I never thought this could happen to me but last night I actually wanted a white wine instead of a red one – a German white wine to be precise. In my long love affair with Cabernet Sauvignon and more recently Barolo, it never crossed my mind that I could like a white wine enough to actually want a glass. But my wine journey, very analogous to one’s life journey, has taken many twists and turns.
This latest turn happened upon my return from Germany touring the Mosel and Rheinhessen wine regions. My dad and I spent a week drinking all kinds of Rieslings, Weissburgunders (Pinot Blanc), Silvaner, Rivaner (also called Müller Thurgau), and Grauburgunder (Pinot Gris). These are white grapes and several of them are rarely seen outside Germany. All of these wines shared a shockingly vibrant minerality and refreshing nature seldom found in other wines. Instead of groggy and tired, these wines left us feeling refreshed and alive. Maybe it was the 95 degree heat wave that hit while we were there (and the lack of air conditioning) but every night we tasted interesting local wines and the Riesling- based wines always rose to the top.
Riesling is an incredibly versatile grape making styles from dry (trocken) to very sweet, rosé, and sparkling wines (called Sekt in Germany). There isn’t much that Riesling doesn’t do extraordinarily well when in the right growing spot and left to little winemaker intervention. The winemakers we talked with all agreed that Riesling is made in the vineyard on their perilously steep slate and limestone covered hills. They said their job is to merely get out of the way and leave it to express its own tendencies.
These are beautiful and sensuous tendencies. One of our favorite dry Rieslings was the Jakob Schneider Grauschiefer which tasted of citrus, lemon, and very light petrol (a trademark aroma from Riesling). Riesling is quite high in acid and this adds to the freshness and crisp nature of dry Rieslings. Other fantastic dry Rieslings with singing minerality came from Weingut Hofmann, a charmingly modern boutique winery in Rheinhessen. Rheinhessen tends to make drier styles while the Mosel region has greater success with sweet styles due to its unique climate and blue slate soils.
Sweeter styles are classified by increasing degrees of grape harvest sugar levels - Kabinett, Spätlese, Eiswein, Auslese, Beerenauslese, and Trockenbeerenauslese (TBA). The difference between these categories is based on when the grapes were harvested (their sugar levels) and if the grapes were affected by the desirable noble rot (Botrytis cinerea) which further concentrates grape sugars.
While these names seem long and complicated, if you look closely you can see that the last 3 all share common words and build upon each other. The Germans are very practical and their language adds words together to expand the meaning. Auselese for example means “selected harvest”. Beerenauslese means “selected berry harvest” and Trockenbeerenauslese means “selected dry berry harvest”. “Trocken” in this case refers to the grapes being dried on the vine instead of the wine being a dry style. Trockenbeerenauslese is one of the sweetest styles of all.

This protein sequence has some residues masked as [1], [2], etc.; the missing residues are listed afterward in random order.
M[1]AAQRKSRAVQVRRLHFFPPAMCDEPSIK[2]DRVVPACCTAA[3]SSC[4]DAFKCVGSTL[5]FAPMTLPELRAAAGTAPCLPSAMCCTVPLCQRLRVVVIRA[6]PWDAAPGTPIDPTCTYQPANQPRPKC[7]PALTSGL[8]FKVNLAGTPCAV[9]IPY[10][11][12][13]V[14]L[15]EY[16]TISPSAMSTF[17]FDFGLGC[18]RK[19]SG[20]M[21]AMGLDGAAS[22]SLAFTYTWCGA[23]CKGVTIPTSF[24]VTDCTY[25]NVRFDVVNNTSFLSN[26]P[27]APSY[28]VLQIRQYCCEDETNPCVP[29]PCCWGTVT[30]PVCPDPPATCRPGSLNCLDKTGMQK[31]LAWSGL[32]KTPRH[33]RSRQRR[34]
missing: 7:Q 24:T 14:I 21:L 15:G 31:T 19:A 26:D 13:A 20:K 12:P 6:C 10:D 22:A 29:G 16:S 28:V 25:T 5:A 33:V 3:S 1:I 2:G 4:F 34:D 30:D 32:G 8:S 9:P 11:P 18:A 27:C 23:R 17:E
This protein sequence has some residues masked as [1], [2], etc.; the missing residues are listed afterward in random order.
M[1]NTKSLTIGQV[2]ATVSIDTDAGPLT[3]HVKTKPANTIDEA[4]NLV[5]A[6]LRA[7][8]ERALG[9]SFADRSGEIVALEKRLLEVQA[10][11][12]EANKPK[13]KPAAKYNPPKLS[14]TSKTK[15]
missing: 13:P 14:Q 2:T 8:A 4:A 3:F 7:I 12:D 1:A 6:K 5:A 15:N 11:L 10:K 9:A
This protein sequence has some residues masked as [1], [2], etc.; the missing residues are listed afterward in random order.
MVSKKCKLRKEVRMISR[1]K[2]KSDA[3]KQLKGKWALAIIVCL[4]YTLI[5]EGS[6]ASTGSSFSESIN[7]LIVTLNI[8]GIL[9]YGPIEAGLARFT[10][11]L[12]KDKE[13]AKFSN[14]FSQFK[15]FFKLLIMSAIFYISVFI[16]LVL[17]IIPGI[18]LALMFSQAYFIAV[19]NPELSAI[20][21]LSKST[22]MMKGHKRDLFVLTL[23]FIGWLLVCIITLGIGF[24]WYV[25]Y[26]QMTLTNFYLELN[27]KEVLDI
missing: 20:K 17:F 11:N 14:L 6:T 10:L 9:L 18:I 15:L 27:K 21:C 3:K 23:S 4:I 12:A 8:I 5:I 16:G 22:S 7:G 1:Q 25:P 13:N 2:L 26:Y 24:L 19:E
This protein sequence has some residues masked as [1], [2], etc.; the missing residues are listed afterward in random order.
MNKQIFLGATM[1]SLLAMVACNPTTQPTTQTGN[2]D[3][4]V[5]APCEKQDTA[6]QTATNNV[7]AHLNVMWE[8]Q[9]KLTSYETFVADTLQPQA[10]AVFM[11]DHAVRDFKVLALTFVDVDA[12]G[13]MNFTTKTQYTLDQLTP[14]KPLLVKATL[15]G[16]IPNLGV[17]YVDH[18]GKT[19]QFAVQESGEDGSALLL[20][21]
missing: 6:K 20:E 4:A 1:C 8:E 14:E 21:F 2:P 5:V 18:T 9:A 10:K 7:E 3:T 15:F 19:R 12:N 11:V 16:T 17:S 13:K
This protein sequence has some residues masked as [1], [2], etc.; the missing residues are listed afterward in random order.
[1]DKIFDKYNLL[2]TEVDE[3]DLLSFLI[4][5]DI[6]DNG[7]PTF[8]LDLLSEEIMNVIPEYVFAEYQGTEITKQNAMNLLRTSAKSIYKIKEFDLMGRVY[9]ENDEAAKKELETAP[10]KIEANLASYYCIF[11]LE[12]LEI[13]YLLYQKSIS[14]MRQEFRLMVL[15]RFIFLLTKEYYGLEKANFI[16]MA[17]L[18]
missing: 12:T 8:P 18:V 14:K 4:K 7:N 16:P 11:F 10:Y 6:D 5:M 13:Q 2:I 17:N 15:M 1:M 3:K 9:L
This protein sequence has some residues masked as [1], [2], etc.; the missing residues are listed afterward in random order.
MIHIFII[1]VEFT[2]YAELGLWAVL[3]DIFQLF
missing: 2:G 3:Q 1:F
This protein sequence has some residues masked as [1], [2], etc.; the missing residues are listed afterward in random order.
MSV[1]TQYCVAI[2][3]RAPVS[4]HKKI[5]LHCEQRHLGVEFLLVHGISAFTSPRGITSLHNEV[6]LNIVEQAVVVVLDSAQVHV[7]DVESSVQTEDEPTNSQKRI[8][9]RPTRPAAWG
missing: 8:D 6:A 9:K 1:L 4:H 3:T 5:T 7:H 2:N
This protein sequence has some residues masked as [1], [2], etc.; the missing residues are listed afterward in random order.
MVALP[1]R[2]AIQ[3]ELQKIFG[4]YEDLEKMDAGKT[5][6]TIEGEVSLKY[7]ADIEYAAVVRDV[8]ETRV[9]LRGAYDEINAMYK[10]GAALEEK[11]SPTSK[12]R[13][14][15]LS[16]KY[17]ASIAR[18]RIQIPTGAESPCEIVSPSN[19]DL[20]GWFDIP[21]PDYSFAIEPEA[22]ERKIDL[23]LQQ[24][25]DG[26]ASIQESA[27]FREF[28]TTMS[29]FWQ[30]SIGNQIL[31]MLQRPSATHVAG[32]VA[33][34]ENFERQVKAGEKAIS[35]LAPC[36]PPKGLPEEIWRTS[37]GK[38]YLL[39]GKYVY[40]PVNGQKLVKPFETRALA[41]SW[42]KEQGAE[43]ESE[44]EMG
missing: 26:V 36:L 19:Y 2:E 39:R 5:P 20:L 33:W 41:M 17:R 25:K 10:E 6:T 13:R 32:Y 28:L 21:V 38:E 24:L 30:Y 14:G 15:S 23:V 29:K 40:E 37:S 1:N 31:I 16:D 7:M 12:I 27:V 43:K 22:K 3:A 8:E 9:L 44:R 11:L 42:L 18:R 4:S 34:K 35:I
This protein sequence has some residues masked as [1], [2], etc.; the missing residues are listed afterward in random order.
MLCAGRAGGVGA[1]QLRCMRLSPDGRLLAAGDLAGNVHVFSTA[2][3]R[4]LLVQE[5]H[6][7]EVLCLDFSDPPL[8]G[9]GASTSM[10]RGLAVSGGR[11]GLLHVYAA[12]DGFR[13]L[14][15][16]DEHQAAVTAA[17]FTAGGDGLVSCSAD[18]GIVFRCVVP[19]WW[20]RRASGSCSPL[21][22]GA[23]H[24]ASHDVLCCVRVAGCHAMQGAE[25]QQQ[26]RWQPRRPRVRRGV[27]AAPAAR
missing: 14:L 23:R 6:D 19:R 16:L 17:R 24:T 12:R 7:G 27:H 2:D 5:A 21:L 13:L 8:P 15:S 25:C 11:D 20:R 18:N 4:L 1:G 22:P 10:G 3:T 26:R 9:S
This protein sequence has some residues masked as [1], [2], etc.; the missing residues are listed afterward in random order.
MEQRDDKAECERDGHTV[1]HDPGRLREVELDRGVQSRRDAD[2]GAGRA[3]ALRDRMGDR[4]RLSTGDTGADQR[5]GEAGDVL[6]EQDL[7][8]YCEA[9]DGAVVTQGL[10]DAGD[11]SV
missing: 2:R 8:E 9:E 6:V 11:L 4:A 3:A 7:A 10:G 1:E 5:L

Riesling’s high acid also plays a key role in its sweet wines as the acidity counteracts the sweetness in such a way to provide balance and it can also make the wine seem less sweet than it is. As a result, blind tasting sweet Riesling is one of the greatest challenges as sugar level is always difficult to assess correctly. We tasted many amazing sweet wines while in Germany culminating in Selbach Oster’s 1976 Wehlener Hofberg Riesling Spätlese. This was an ethereal work of art combining viscous dried apricot, marmalade, beeswax, and spice notes into a laser-pointed clean finish on the palate.
We had Eisweins (ice wines) too and oddly some of those seemed less sweet than the sweeter styles of Beerenauslese and TBA. Ice wines are those made from grapes naturally frozen on the vine. They create sumptuous sweet wines with great complexity. We tried Walter J. Oster’s 2013 Johanner Abtey Eiswein (7.5% alcohol) which was pale yellow in color with an herbal nose and lively finish. We also tried the 2012 Keth Johanna Elisabeth Silvaner Eiswein (9% alcohol) with fruit and honey notes which provided a perfect finale to a great meal.
Two more of my favorite dry wines came from a producer named Gebruderkauer. One was a rosé, another wine I have actually never had a full glass of, and a secco trocken. The latter was a lightly sparkling (perlwein) vivacious triumph. At 11.5% alcohol, one could down a few bottles of this wine which tasted of wet rock, lemon zest, and citrus. It was literally soft rain in a bottle and equally refreshing.
I admit I had an occasional Rioja or Barolo over dinner while abroad but ever since returning home, I find myself yearning for a mineral-driven German white wine. In the U.S., look for wines by Selbach Oster, Jakob Schneider, or Willems-Willems. If you’re confused by the various labeling names, look at the alcohol and if its 11% or over, it will likely be a drier style. You may find yourself converted as well.
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